Borror and DeLong’s Introduction to the Study of Insects
First published in the 1950s by the late James Borror and Dwight Moore DeLong, this classic text, INTRODUCTION TO THE STUDY OF INSECTS 7TH EDITION, combines the study of insects with clear and current insect identification. In this new edition (available in a bundle with InfoTrac College Edition), Johnson and Triplehorn supply updated information on phylogeny using systematics while adding a greater emphasis on insect biology and evolution. This greater concentration on insect systematics necessitated many content changes including an added chapter for a newly described order, the Mantophasmatodea, as well as a new chapter reclassifying Order Homoptera (Cicadas, Hoppers, Aphids and Hoppers Psyllids) into Order Hemiptera. Nearly every order has been modified, sometimes substantially, to reflect new discoveries and scientific hypotheses. Many new families have been added throughout the book, some reflecting revised classifications, but many are the result of the discovery of new groups within the United States and Canada, particularly from the New World tropics. These include the families Platystictidae (Odonata), Mackenziellidae (Collembola), Mantoididae (Mantodea), and Fauriellidae (Thysanoptera). The results of molecular analyses are beginning to substantively contribute to the development of a robust and predictive classification. Thus, the phylogeny of insects has changed drastically from the last edition due to the incorporation of molecular data. The most conspicuous of these changes, for example, is the recognition that the order Strepsiptera is most closely related to the true flies (Diptera), rather than to the Coleoptera. Since it was first published in the 1950s, this text has played an important role in understanding and preserving the diversity of the insect world. This title’s long history, coupled with the authors’ passion for currency and accuracy, make it once again the classic text and reference.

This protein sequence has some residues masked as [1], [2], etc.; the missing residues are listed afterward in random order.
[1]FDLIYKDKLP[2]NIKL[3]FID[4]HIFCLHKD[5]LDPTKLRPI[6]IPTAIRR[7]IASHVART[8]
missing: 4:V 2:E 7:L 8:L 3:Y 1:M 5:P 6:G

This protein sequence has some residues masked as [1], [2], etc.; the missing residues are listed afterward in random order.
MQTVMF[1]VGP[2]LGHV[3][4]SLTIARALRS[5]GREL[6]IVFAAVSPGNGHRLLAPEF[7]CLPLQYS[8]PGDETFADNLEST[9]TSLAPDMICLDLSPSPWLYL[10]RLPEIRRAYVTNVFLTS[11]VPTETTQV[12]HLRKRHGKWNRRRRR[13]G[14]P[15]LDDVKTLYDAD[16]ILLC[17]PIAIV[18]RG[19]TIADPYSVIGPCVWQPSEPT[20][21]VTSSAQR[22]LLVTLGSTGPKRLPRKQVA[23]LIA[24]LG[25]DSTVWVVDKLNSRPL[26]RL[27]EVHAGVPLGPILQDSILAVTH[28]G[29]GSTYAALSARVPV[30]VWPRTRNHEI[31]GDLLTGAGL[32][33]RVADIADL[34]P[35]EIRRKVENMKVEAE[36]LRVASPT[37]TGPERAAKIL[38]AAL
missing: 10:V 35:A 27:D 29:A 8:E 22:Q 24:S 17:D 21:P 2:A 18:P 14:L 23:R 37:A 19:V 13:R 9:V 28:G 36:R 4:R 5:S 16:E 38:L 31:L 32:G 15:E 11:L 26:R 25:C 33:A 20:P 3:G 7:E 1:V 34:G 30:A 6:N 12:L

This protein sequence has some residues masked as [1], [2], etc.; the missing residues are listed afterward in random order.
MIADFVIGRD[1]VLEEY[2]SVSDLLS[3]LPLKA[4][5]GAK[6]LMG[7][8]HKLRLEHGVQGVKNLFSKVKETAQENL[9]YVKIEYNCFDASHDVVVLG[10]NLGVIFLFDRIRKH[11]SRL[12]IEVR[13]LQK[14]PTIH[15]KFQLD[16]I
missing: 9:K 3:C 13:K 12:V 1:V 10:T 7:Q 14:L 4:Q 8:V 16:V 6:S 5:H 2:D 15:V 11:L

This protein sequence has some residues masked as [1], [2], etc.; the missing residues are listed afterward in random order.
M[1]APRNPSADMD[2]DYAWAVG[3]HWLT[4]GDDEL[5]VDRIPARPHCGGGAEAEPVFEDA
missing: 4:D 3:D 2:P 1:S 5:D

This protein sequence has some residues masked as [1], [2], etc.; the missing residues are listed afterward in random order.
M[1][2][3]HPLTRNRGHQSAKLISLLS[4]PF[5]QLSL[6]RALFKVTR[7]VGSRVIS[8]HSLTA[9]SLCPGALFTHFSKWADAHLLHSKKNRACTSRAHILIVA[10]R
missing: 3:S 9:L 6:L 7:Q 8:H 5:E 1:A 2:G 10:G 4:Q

About the Author(s)
Norman F. Johnson is a professor of biology at Ohio State University and curator of the Ohio State University insect collection. His research interests include the systematics of parasitic Hymenoptera and in particular the Proctotrupoidea. His focus to date has been on the Scelionidae, a speciose group important as biological control agents of their hosts. In 1992 he assumed the position of director of the OSU Insect Collection. Charles A. Triplehorn is emeritus faculty at Ohio State University and his broad interests include systematics and biogeography of Coleoptera. His research is primarily on the large family Tenebrionidae, especially those of the Western Hemisphere. Since his retirement from Ohio State in 1992, he has concentrated on two major projects: a revision of the genus Eleodes and of the Neotropical Diaperini. Triplehorn is the former president of the American Entomological Society.
Still an essential insect text despite a half-hearted update, August 5, 2004
Borror and Delong’s weighty "Introduction to the Study of Insects" enters its 7th edition as the standard text for students of North American insect taxonomy. This latest edition is brought up to date by Charles Triplehorn and Norman Johnson after a 15 year gap.
As in earlier editions, Borror and DeLong is a comprehensive survey of North American insect diversity, containing identification keys for the insects and other arthropods along with brief overviews of each family and tips for collection and specimen preparation. Keys are mostly at the order and family levels of the Linnean hierarchy, with subfamily keys presented for select groups. This text is not a field guide; many groups are not illustrated, or are represented only by line drawings of particular parts of their anatomy. Rather, it is best used as a laboratory reference, a single-volume source for identifying insects and spiders to family. No other single reference has the breadth of this text, so Borror and DeLong should retain its place on the shelf of any serious entomologist.
"Introduction to the Study of Insects" also contains chapters on insect ecology, physiology, and systematics, but these are brief. More appropriate texts for these areas are available elsewhere (for instance, Gullan and Cranston’s "An Outline of Entomology".)